Are you at risk of breast or ovarian cancer? Five to 10 percent of these cancers are caused by inherited mutations (errors) in two genes: BRCA1 and BRCA2 (breast cancer susceptibility genes 1 and 2). They are tumor suppressor genes, which help prevent uncontrolled cell growth.

According to the Genetic Science Learning Center at the University of Utah in Salt Lake City, about 60 percent of women who inherit either gene mutation will develop breast cancer by age 50; 80 percent will develop cancer by age 70. Women of eastern European Jewish (Ashkenazi) descent are significantly more likely to have a BRCA mutation.

A BRCA mutation does not mean that an individual will develop cancer, only that her risk is higher than someone who doesn't have this mutation. According to a small study from MD Anderson Cancer Center, breast cancer patients with BRCA mutations also developed breast cancer almost eight years earlier, on average, than women who don't have the mutation. The researchers say lifestyle and environmental factors may also play a role.

In a review of studies published between 1966 and 2004, the United States Preventive Task Force (USPTF) found clinically significant mutations in genes that affect breast cancer; 1 in 300 to 500 people in the general population. The USPTF recommends physicians refer women with a strong family history of breast or ovarian cancer for genetic counseling and evaluation, but does not recommend genetic screening for the general population.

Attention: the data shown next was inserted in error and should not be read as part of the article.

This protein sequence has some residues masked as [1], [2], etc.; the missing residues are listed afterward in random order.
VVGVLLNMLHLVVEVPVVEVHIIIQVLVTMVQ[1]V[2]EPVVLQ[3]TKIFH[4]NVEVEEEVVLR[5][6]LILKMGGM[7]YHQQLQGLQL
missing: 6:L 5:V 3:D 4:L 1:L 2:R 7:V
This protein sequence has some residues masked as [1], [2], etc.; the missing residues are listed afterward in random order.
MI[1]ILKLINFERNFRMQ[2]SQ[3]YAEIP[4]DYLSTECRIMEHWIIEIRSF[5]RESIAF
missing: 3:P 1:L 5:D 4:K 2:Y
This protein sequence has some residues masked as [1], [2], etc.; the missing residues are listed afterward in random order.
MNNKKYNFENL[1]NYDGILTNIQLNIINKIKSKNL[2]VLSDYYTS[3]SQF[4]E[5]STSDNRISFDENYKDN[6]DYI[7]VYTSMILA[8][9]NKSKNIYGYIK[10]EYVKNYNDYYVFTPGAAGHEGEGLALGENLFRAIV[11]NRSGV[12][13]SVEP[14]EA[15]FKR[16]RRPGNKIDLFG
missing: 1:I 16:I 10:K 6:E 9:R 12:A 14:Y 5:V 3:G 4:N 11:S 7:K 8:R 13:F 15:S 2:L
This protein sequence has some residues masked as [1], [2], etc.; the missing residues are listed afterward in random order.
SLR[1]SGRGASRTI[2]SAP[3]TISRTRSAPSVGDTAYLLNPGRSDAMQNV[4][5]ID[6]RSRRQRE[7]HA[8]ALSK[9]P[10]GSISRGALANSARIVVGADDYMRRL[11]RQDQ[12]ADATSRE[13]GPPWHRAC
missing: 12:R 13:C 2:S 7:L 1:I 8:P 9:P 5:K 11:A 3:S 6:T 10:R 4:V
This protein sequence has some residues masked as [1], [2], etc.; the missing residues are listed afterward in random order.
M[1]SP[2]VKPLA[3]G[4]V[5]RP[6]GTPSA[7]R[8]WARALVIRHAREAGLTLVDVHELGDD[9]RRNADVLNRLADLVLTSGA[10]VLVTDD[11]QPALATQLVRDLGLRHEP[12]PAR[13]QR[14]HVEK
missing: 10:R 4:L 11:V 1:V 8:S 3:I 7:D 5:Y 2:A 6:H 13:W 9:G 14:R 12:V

A blood test will reveal whether you have a BRCA mutation. If you do, there are several options to help lower your risk of developing breast or ovarian cancers:

Preventive (prophylactic) surgery: The USPTF found fair evidence that removing both breasts (prophylactic bilateral mastectomy) reduces breast cancer risk by 85 percent. Removing the ovaries reduces ovarian cancer risk by 85 percent, and breast cancer risk by 53 percent.

Chemoprevention: Oncologists may use the drug tamoxifen to help protect against breast cancer.

Surveillance: Women who opt not to undergo surgery or preventive chemotherapy may choose regular screening to catch potential tumors earlier, when they are easier to treat.

However, note that the USPTF says there is insufficient evidence to determine the benefits of chemoprevention or intensive screening in improving health outcomes.

There is good news, however: the National Cancer Institute reports there is strong evidence that BRCA 1 and BRCA 2 gene mutation carriers with ovarian cancer are more likely to survive for five years after diagnosis than ovarian cancer patients who don't have these mutations. Researchers suspect this difference may be due to a better response to certain types of chemotherapy.

Rajiv V. Datta, MD, FRCS, FACS, FICS, reviewed this article.




National Cancer Institute. "BRCA1 and BRCA2: Cancer Risk and Genetic Testing." Web. 29 May 2009. Page accessed 11 July 2013.

National Cancer Institute. "Women with BRCA1 and BRCA2 Mutations Survive Ovarian Cancer at Higher Rates Than Those Without Mutations."NCI News Note. Web. 24 January 2012. Page accessed 11 July 2013.

Chustecka, Zosia. "Breast Cancer Developing Earlier in BRCA Generations." Medscape Medical News. Web. 12 Sept. 2011. Page accessed 11 July 2013.

Kolor, Katherine, PhD, CGC. "Hereditary Breast and Ovarian Cancer: BRCA and Your Patient." Medscape Medical News. Web. 10 October 2011. Page accessed 11 July 2013.

Genetic Science Learning Center. "Breast Cancer and Ovarian Cancer." University of Utah. Web. Page accessed 11 July 2013.